Cooking with Preschoolers: Distraction or Interaction?


This is the fourth part of a series on cooking with children. Previous posts in the series:

9 Great Reasons to Cook with Your Kids

How to Cook with a Baby in the House

How to Cook with a Toddler in the House





Modeling aprons–you can win one

Please welcome Yosefa for today’s post on preschoolers. Check out her earlier post on 4 Great Ways to Cook Cauliflower.

Cooking with preschoolers, even a single child, can feel like running a circus.  You have to balance their attention and safety with timing your courses to be cooked, not burnt.

First, choose your goal: distract or involve.  If you are constantly putting things in and out of the oven, or have many things boiling on the stove, you will want to distance your child from the action.  Other times the food prep is G-rated, but you simply don’t have time for explaining and teaching.


Always know where your preschooler is so she doesn’t end up in front of the oven when you are trying to put a hot pot inside.  Playing with pots and pans is timeless.  I once bought a very cheap set of multiple sized pots that lasted one holiday season.  When I no longer felt comfortable using them, I tossed the glass tops and let my kids use them.  My 4.5 and 6 year old LOVE to “cook” things in these pots while I am preparing dinner.

Many children like to clean the floor or fronts of cabinets with a damp rag or baby wipe.  They feel like they are helping without you needing to reorganize you menu plan or your drawers.  Having a lower drawer or cabinet with child-safe Tupperware, pots, spoons, or refrigerator magnets is a great way to let your preschooler get into something while staying safe.

Magnet craft idea: If you have an overwhelming supply of promotional magnets, cut them into different shapes, paint them with bright colors, and let your kids create pictures on the fridge.  It will look a lot nicer than the castles and towers my kids make with the original, unpainted magnets!


Before you start make sure that you are in the right mindset, so it is fun, not frustrating.  You will need ample time, energy, and patience to stand over them and clean up afterward.  Evaluate your preschooler’s dexterity to determine if they are ready to learn knife skills.  Once the skills are learned under your supervision, kids can cut soft foods and spread things with dinner knives or plastic knives when your back is turned.  Teaching preschoolers to find or prepare their own healthy snacks when you are too busy to help is a valuable lesson.

Counting is a terrific “helping” activity kids can do.  It makes them feel smart and helpful.  “The recipe says I need six eggs, how many does it look like I already put in? How many do I still need? … Can you help me count them?”  I love dishes that are flexible on numbers.  “Five people are coming to dinner, how many eggs do you think we should use?” Muffins can be very flexible on ingredients, conforming to what you have in the house or however many eggs, carrots, zucchini, bananas, nuts, or raisins your preschooler recommends.  Even if they come out too flat or heavy, they usually taste good.  I love to see the proud glow on my son’s face when I take his advice in a real grown-up activity like cooking.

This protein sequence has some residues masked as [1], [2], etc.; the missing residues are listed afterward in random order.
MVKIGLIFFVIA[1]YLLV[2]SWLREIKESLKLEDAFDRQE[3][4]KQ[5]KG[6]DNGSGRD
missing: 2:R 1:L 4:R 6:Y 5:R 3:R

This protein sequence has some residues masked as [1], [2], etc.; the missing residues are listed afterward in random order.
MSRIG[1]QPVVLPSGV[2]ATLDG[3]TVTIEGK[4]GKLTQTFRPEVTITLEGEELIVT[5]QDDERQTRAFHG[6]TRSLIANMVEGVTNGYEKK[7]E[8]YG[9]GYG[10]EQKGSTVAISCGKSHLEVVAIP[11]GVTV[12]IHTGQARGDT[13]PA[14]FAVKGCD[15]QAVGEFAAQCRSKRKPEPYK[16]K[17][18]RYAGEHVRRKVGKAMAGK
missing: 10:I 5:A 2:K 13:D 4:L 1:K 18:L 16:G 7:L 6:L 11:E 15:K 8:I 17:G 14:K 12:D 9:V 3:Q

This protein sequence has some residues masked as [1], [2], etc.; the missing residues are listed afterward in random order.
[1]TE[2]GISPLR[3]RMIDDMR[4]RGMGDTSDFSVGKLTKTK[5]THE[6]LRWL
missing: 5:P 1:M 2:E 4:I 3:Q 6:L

Taste testing and seasoning can be the perfect place to involve young helpers.  Demonstrating that you value your child’s opinion builds confidence and shows them they matter.  I like to use reusable silicon muffin or mini muffin molds to hold a limited amount of seasoning.  Then I let my kids decide how much should be added to the dish.  I let them smell different spices to decide what would be good, or taste fresh herbs from the garden.

Menu planning and shopping with your child is a great way to teach them about making healthy, economical choices and planning balanced meals.  I’m not a big planner, but I do occasionally take one well-fed and well-rested child along to help shop.  It is a good place to talk about why you do or don’t buy certain things, and let your child help make decisions.

Yosefa lives in Israel with her three young children and shares her kitchen experiences on Cooking Outside the Box. For more ways kids can help, see her post on Kids in the Kitchen.

You may also enjoy:
Interview with Yosefa
10 Kid-Friendly Ways to Use Up Leftovers
12 Tips to Get Kids Used to Healthy Foods
How to Cook with a Toddler in the House


  1. Ms. Krieger says

    These are excellent tips, esp. the one about being “in the right mindset”. My 2.5 yo (not really a preschooler yet, but close) LOVES to cook. At this stage she (tries) to count, and mix, but mostly she just eats bits of raw vegetables, sourdough, etc. as we prepare them. Which is great – then when the food comes to the table she announces what it is, and eats more of it. I hope when she is truly a preschooler – 3 or 4 years old – that I can give her more tasks where she can develop competency. (Wiping up and rearranging pots and pans is also exciting for her, but I wouldn’t say she has, uh, competency at these tasks yet. Also playing washing dishes at the sink.)

  2. My kids also love to cook but it can be a real pain. I need some more of these tips and this attitude.